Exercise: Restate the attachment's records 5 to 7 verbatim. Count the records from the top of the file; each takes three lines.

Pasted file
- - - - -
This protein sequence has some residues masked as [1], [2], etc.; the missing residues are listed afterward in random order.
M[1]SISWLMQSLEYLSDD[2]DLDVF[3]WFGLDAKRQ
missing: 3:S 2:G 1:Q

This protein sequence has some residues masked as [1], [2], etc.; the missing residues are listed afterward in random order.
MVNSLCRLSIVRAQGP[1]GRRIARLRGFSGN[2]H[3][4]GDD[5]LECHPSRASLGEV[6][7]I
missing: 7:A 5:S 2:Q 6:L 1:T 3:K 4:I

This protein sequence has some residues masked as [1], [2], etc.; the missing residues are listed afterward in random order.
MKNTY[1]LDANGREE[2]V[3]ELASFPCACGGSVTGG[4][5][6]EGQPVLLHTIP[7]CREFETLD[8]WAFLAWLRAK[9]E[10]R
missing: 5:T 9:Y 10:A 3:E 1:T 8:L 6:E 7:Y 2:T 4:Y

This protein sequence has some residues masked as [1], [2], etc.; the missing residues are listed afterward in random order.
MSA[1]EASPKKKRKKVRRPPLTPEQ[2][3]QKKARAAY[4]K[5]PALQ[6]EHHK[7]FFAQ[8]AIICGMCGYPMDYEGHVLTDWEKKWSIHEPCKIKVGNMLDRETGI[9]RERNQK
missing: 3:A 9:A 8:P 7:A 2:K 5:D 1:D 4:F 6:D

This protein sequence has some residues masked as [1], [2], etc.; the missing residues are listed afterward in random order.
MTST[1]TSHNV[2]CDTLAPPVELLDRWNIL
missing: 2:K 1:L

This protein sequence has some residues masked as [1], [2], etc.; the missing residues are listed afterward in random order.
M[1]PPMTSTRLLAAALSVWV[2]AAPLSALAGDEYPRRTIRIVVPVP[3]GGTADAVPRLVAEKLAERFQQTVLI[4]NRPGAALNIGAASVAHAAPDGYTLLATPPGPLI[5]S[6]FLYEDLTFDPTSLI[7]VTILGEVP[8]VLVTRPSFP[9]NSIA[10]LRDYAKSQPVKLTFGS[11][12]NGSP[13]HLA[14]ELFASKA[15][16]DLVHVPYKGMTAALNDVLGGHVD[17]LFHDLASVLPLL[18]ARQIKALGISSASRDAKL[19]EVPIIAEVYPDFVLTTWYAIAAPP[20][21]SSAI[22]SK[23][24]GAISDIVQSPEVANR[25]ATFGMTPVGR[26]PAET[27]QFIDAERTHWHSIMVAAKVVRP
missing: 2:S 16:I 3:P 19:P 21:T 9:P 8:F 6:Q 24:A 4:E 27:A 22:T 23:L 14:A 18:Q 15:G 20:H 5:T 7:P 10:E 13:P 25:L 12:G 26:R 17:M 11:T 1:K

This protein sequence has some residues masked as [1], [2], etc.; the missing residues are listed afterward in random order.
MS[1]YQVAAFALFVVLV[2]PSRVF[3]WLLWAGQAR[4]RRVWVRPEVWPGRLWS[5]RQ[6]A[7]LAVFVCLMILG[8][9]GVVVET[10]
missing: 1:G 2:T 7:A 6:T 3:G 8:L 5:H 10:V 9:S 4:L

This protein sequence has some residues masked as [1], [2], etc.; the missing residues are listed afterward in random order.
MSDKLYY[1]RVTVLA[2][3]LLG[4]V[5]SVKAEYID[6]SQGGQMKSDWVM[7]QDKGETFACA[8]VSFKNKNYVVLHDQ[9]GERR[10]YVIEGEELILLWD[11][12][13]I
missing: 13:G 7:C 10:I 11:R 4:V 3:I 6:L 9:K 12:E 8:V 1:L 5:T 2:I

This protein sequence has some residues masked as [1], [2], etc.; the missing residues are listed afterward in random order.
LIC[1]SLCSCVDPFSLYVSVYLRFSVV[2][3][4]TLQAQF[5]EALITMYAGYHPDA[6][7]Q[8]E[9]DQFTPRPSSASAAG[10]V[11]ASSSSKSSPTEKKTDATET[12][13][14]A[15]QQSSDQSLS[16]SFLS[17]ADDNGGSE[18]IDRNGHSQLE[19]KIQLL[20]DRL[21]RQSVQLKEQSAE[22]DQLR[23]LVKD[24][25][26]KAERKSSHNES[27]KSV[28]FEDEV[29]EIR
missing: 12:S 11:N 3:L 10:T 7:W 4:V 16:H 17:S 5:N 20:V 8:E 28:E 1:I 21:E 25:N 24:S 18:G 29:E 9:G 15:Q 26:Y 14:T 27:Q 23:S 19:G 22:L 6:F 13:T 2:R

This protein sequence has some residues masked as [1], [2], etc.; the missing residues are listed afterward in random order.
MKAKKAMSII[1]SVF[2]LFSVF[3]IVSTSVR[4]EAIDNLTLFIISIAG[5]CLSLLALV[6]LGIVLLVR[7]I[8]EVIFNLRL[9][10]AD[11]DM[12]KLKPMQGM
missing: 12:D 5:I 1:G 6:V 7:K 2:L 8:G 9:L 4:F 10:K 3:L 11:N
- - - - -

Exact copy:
This protein sequence has some residues masked as [1], [2], etc.; the missing residues are listed afterward in random order.
MTST[1]TSHNV[2]CDTLAPPVELLDRWNIL
missing: 2:K 1:L

This protein sequence has some residues masked as [1], [2], etc.; the missing residues are listed afterward in random order.
M[1]PPMTSTRLLAAALSVWV[2]AAPLSALAGDEYPRRTIRIVVPVP[3]GGTADAVPRLVAEKLAERFQQTVLI[4]NRPGAALNIGAASVAHAAPDGYTLLATPPGPLI[5]S[6]FLYEDLTFDPTSLI[7]VTILGEVP[8]VLVTRPSFP[9]NSIA[10]LRDYAKSQPVKLTFGS[11][12]NGSP[13]HLA[14]ELFASKA[15][16]DLVHVPYKGMTAALNDVLGGHVD[17]LFHDLASVLPLL[18]ARQIKALGISSASRDAKL[19]EVPIIAEVYPDFVLTTWYAIAAPP[20][21]SSAI[22]SK[23][24]GAISDIVQSPEVANR[25]ATFGMTPVGR[26]PAET[27]QFIDAERTHWHSIMVAAKVVRP
missing: 2:S 16:I 3:P 19:P 21:T 9:P 8:F 6:Q 24:A 4:E 27:A 22:T 23:L 14:A 18:Q 15:G 20:H 5:T 7:P 10:E 13:P 25:L 12:G 26:R 17:M 11:T 1:K

This protein sequence has some residues masked as [1], [2], etc.; the missing residues are listed afterward in random order.
MS[1]YQVAAFALFVVLV[2]PSRVF[3]WLLWAGQAR[4]RRVWVRPEVWPGRLWS[5]RQ[6]A[7]LAVFVCLMILG[8][9]GVVVET[10]
missing: 1:G 2:T 7:A 6:T 3:G 8:L 5:H 10:V 9:S 4:L